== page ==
The Stars That Remain

Old Joint Stock


It’s a brave man who decides to stand shoulder to shoulder with the likes of Jonathan Larson, the composer and lyricist of Rent, and Stephen Sondheim who really needs no introduction, with both of them being composer and lyricist in their musical endeavours.

However, that is the challenge that Birmingham's Adrian Kimberlin has taken on, with a new piece of work and his first musical The Stars that Remain. As if that was not enough work he has also written the book of his musical too, so all in all, a mighty solo undertaking.

Focussing upon the endurance and the erosion of love, the backdrop to his story is set in a nondescript British town. The Hartson family own a flower shop where Mum and Dad, that’s Vivian and soon to be retired policeman Ian, are still very much in love. Their two daughters Poppy and Rosa tease them continually and are a little bit embarrassed about their sugary sweet relationship.

Poppy is very much like her mother, a steadfast hard worker and a romantic, whereas her sister Rosa is the dark horse. Unbeknown to everyone Rosa has decided to secretly dance at a local night club and her naivety and involvement with the shady men there leads her into all sorts of trouble.

Rosa’s boyfriend Nathan, seems a good guy but is in fact a corrupt policeman and turns a blind eye to some of the dubious goings at the club which is run by the sleazy Charlie Moses. In addition, we have Ben and Angela Fields, a married couple who are going through severe difficulties in their relationship. After losing his mother Ben visits the flower shop one day and meets Poppy for the first time, feeling an instant attraction, yet hides his marital status from her as the romance blossoms.

On the fringes of the family life are Vernon , the overly camp but straight owner of a local hair salon and Bernard, an even camper family friend. When Roza finally begins to find out the truth about Nathan she too questions her sexuality and then finds herself attracted to another dancer Stella.

If all this sounds complicated you need not worry as there is the Bag lady, who wanders in and out of the action with her own brand of street wisdom. Often she just pokes fun, sometimes akwardly at the audience and reminds us, mostly, of what we already know. That is that Love never dies , its written in the stars and it’s all you need etc etc.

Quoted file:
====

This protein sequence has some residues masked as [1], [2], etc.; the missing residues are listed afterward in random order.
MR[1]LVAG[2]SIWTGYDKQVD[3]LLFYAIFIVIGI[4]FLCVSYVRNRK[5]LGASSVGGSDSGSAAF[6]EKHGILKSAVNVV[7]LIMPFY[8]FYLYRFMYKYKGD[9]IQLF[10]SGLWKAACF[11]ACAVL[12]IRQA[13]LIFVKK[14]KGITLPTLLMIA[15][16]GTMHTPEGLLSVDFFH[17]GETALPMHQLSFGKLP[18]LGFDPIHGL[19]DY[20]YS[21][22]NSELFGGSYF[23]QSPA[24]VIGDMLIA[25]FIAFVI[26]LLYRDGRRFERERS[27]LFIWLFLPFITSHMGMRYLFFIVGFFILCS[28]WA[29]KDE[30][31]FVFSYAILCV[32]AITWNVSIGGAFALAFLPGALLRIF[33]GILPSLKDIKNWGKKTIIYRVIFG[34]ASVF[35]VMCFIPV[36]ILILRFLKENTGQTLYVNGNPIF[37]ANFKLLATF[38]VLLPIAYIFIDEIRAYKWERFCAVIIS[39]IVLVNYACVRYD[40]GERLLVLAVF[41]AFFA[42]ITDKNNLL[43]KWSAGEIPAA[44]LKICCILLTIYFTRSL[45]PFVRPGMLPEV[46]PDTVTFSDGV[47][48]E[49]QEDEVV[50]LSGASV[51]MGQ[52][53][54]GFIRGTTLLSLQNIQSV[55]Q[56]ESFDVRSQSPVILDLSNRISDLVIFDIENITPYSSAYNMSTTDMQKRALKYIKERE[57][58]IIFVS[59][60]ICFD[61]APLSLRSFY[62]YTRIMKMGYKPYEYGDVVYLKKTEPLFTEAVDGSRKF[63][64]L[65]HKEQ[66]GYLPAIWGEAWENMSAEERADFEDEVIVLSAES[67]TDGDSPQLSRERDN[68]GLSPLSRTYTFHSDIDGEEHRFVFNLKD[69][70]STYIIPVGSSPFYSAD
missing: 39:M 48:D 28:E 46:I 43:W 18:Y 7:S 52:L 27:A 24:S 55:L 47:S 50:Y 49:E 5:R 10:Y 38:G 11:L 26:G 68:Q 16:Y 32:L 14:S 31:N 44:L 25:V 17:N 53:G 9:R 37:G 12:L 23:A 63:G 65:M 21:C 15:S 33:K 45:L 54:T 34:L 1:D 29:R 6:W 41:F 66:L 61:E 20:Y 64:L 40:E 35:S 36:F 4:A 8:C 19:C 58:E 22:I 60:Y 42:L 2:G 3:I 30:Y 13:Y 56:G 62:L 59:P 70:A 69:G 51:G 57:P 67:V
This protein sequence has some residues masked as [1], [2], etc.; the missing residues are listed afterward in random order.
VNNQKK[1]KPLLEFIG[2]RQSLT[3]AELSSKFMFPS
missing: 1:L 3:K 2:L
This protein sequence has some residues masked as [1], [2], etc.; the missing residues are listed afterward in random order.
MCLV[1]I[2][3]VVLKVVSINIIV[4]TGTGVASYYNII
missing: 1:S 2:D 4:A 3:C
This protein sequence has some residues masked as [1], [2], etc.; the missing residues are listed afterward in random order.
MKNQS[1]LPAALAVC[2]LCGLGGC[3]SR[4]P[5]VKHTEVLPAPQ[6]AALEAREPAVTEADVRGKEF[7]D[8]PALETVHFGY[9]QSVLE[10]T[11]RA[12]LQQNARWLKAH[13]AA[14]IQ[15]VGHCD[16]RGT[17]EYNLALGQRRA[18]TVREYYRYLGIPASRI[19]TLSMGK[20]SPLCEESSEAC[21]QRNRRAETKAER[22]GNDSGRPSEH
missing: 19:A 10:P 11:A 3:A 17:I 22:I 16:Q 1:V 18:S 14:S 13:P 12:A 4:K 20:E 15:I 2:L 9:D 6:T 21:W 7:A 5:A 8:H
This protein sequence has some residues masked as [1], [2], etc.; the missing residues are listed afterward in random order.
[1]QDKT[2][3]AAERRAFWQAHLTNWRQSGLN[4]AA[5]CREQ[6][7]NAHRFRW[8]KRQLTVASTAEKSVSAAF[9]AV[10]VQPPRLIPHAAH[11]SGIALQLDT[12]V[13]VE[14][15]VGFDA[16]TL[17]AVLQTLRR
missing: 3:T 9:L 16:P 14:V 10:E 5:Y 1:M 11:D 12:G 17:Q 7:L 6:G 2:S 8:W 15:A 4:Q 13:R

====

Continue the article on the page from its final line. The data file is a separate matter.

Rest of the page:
The work is more a musical drama than a musical as the 17 songs within the show mainly reflect each of the situations in which the characters find themselves rather than carry a common theme and mostly separate the scripted drama.

The Stars that Remain doesn’t tell us or say anything new that we have not heard in countless other musicals about love and at times unfortunately suffers from an identity crisis. At times there's a good dose of feel good pantomine mixed with some quite violent drama and uncomfortable personal confrontation.

There are some good songs though within the production, all produced in a soft rock, pop , style  often with a melodic musical theatre twist. Sometimes the characterisation feels thin and contradictory and in most cases characters are laboured with having to explain themselves and what’s happened in the past for the benefit of the audience. Some revision of this repeating style would have added to the impact of the story.

Alan Magor directs and as the production is self-financed, self-written, self-made and with the actors given the scope to develop their characters, a harder focus , purpose and direction would have made the whole performance stronger. It is a case of less is more as many of the theatrical devices seem to be familiar musical theatre stock rather than letting the songs and stories talk for themselves.

It’s hard though to be fully critical of this hard-working team who have laboured to bring this new musical into fruition. There is some fine talent in the cast and the team certainly make the most of some of the weaker songs within the show.

Some of the sweetest musical moments are between Ben played by Tim Benjamin and Poppy played by Lucy Follows during their more romantic moments. Ashleigh Aston as Rosa is a particularly fearless performer and alongside Drew Stevenson as Stella, they both reveal themselves in raunchy underwear as lap dancers during the upbeat song Erase Delete Undo.

Another strong performance was Charlotte Middleton as Angela Fields, Ben’s boozy wife and good support from Sarah Riches and Hugh Blackwood as Mum and Dad.

There is a good reason why so many musicals are written separately by composers, lyricists and with someone then writing the book and that’s simply because the consortium of ideas often makes for a leaner and more creative combination. One can only imagine the huge amount of work that it has taken to get this musical into this shape and Mr Kimberlin can only grow from his first experience.

It takes a long time, skill and hard editing to make something as complex as a musical work and while this is a commendable start it felt slightly lacking in direction and memorable musical content. There is fierce competition in the musical theatre field and The Stars that Remain is clearly a new contender making Mr Kimberlin one to watch.

Jeff Grant


Adrian has also written the lyrics for WW1 musical Wardrobe , which had a concert performance on 4 November at the Sands Film Studios in London featuring West End performers, to mark the centenary of the 1918 Armistice.

The musical is produced by Ben Millerman and tells the true story of Patrick Fowler who was cut off from his regiment and relying on strangers, risking death every day, spent four years avoiding capture and hiding in a wardrobe - behind enemy lines.  

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